If you need some more simple, easy ideas for your English classes, then you’re going to want to check out this book over on Amazon: 101 ESL Activities: For Teenagers and Adults. It’ll make your lesson planning easy, guaranteed.
Just open up the book to the section you’re looking for: speaking, writing, warm-ups, etc. and find an interesting and engaging activity or game to use in your classes. It’s easier than ever to vary your lessons and keep things fun.
You can check out the book for yourself over on Amazon. But, only if you want to get some ESL awesome going on.
It’s available in both digital and print formats. You can download the e-version onto any device with the free Kindle reading app. Yes, it really is that easy to have a ton of fun ESL activities at your fingertips for lesson planning at your favourite coffee shop.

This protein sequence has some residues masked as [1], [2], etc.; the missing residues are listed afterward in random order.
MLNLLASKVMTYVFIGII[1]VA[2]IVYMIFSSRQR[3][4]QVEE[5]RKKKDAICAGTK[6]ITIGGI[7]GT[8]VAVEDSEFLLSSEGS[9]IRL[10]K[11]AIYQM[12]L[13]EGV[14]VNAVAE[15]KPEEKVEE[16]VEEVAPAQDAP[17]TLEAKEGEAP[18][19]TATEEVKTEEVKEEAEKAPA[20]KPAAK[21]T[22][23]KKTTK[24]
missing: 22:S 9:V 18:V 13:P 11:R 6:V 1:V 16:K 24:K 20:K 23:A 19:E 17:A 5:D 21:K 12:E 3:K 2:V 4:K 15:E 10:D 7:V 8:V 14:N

Or, keep a copy on the bookshelf in your office as a handy reference guide. Check out 101 ESL Activities for yourself over on Amazon:
ESL Speaking Rubric: Have Your Say!
What do you include in your rubric for evaluating English speaking? Are there any notable things that you don’t include? How do you evaluate other subjects for ESL students?
Leave a comment below and let us know your thoughts. We’d love to hear from you.
And be sure to contact us with any questions you have about teaching English. Also be sure to give this article a share on Facebook, Twitter, or Pinterest. It’ll help other teachers, like yourself find this useful teaching resource.
Last update on 2020-12-04 / Affiliate links / Images from Amazon Product Advertising API